BILLINGS — U.S. Sen. Jon Tester and Veterans Affairs Secretary Denis McDonough hosted a discussion with about 20 veterans on the MSU Billings campus on Monday to hear the vets' feedback about the VA health care system and struggles faced during the COVID-19 pandemic.
"The rural parts of this country give a lot of its sons and daughters to our fighting mission. My first trip as secretary here to Montana is simply to underscore that fact. That our delivery of services and care in our rural communities is a fundamental priority for our department," McDonough said in his opening remarks to the group.
Members of the media were allowed to sit in for opening statements from Tester and McDonough but were asked to wait outside the MSUB Glacier Room while the discussion took place to allow the vets to speak freely, according to Tester spokesman Andy Bixler.
The vets in attendance were staff or students of MSUB and a handful of vets from eastern Montana. Local and regional VA leaders were also present to answer questions and note suggestions brought forward by veterans.
Tester, chairman of the Senate's Veterans Affairs Committee, told reporters a common topic of discussion was widening access to mental health care for veterans in the state.
“There’s a lot of opportunities out there for thinking outside of the box for mental health. I think that was solid among everybody. I think we also heard how good the VA is doing in certain areas. I think that’s good. We heard that the VA is the preferred health care among many of the folks here and we also heard that there’s some challenges out there. Things aren’t perfect every day and we have some things we can improve. I thought it was a very fruitful event," Tester said in a short interview with reporters after the round table.
McDonough agreed with Tester about mental healthcare access and added that there are some ideas being implemented in VA facilities across the Montana region that could help other parts of the VA across the country.
“We did hear some innovative new ways to think about mental health as (Tester) has just said. This is actually coming from actual programming and ideas being implemented in local communities. That’s very attractive. I also heard some enthusiasm for the care that certain vets are getting within the system, notwithstanding complications from the pandemic. I think (Tester) was right that there was also some frustrations shared. It’s really important for me to hear that. I consider these sessions an opportunity for us to get actionable intelligence to now take that intelligence and go try to address the problems that have been raised," McDonough said.
Across the country, there are about 19 million veterans, McDonough said. There are about 6.4 million veterans that solely rely on the VA for health care, and about 8.5 million vets are enrolled in the VA program and receive a portion of their health care from the VA, McDonough said.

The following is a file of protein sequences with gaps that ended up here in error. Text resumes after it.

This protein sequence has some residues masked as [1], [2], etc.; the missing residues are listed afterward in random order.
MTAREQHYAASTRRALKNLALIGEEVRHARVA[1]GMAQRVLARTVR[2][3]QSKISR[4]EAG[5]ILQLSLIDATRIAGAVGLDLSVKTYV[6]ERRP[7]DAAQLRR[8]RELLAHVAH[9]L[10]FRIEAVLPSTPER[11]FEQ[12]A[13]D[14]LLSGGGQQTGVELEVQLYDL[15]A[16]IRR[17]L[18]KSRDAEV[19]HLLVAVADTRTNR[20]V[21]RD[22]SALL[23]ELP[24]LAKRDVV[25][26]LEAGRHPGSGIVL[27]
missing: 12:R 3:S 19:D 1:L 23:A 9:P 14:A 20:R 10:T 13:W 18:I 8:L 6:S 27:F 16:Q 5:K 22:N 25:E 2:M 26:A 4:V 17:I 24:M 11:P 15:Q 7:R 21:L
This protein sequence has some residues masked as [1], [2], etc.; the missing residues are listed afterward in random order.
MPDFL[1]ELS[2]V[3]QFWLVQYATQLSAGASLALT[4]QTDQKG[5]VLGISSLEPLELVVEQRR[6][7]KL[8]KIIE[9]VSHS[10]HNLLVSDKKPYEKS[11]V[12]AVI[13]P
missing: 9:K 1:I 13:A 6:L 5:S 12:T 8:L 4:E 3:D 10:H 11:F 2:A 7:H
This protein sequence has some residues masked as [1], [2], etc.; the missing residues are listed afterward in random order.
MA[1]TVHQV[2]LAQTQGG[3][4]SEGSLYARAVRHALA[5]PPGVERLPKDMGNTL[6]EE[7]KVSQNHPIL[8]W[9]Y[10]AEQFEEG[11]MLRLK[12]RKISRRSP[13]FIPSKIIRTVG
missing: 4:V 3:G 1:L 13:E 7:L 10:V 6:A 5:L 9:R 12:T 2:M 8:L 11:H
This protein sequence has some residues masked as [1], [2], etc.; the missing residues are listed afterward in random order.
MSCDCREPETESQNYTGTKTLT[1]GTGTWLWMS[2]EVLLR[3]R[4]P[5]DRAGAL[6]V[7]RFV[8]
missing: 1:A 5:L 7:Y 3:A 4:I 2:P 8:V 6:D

A common struggle for the VA across the board is attracting and retaining medical staff. The private sector of health care often has the same problem, especially in a rural state like Montana.
"I think what can always be improved is we need more folks. We need more docs. We need more nurses. We need more mental health professionals. Montana has done a pretty good job, but we still aren’t where we need to be. So we’ll be looking forward to making sure that we’re giving them the resources they need to hire the people they need to take care of the veterans all across this state," Tester said.
McDonough said vets at the roundtable called out the high turnover of staff as a problem for the VA.
“We have to make the VA a place where people want to work. That’s what I heard from our local leadership today. I think that first and foremost, our challenge as leaders is, are we making this a place where our leaders want to work," McDonough said.
Just as anyone else, veterans have seen negative impacts from COVID-19. Tester said the VA will likely be challenged in the coming months with a massive wave of appointments that veterans postponed or rescheduled due to the pandemic.
“I think there’s a lot of healthcare out there where people haven’t gotten healthcare in the last year. They will be stepping up and wanting healthcare, so there will be a lot of pressure on the VA from that angle," Tester said.
The American Rescue Plan, a federal COVID-19 relief bill passed in March 2021, carved out $17 billion in aid for the VA. The money is allocated across many many VA services, including $14.5 billion for health care and ensuring access to care for vets.
“We have to make sure that we’re staying in touch with those vets and getting them the care that they seek now," McDonough said.
Later this week, Tester and McDonough will host more listening sessions with veterans in Bozeman, Butte and Helena.